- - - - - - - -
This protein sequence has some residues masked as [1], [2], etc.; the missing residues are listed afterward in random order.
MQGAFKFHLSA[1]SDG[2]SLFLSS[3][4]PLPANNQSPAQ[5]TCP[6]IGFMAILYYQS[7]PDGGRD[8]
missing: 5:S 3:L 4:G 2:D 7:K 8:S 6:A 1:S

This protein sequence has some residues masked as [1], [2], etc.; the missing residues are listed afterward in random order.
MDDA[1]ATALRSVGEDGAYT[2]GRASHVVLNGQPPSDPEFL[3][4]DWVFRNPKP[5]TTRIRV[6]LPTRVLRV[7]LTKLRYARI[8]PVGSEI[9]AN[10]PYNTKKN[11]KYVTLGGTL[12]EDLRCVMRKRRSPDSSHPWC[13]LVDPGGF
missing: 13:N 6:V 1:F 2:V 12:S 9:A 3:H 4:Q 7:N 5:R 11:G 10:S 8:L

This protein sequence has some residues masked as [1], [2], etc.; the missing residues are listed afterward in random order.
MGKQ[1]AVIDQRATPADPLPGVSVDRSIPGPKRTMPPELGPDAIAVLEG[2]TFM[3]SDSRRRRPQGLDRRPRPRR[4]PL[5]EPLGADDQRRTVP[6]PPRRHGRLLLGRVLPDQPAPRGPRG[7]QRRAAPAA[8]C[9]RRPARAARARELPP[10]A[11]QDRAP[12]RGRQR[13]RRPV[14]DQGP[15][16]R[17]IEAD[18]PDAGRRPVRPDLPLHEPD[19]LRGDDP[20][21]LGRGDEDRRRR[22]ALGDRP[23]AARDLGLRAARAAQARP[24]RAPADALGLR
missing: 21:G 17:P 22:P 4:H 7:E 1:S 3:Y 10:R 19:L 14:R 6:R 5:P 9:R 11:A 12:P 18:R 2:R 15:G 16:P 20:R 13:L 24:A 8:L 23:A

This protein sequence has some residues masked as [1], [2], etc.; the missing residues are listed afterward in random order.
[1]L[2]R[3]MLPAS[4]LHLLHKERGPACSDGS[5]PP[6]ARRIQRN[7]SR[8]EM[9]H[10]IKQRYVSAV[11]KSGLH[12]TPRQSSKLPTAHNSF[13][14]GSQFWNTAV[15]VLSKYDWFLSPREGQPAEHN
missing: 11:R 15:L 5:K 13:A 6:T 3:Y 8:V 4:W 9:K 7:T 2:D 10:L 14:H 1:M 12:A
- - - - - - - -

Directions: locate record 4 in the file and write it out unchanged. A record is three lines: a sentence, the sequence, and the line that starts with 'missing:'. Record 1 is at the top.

This protein sequence has some residues masked as [1], [2], etc.; the missing residues are listed afterward in random order.
[1]L[2]R[3]MLPAS[4]LHLLHKERGPACSDGS[5]PP[6]ARRIQRN[7]SR[8]EM[9]H[10]IKQRYVSAV[11]KSGLH[12]TPRQSSKLPTAHNSF[13][14]GSQFWNTAV[15]VLSKYDWFLSPREGQPAEHN
missing: 11:R 15:L 5:K 13:A 6:T 3:Y 8:V 4:W 9:K 7:T 2:D 10:L 14:H 1:M 12:A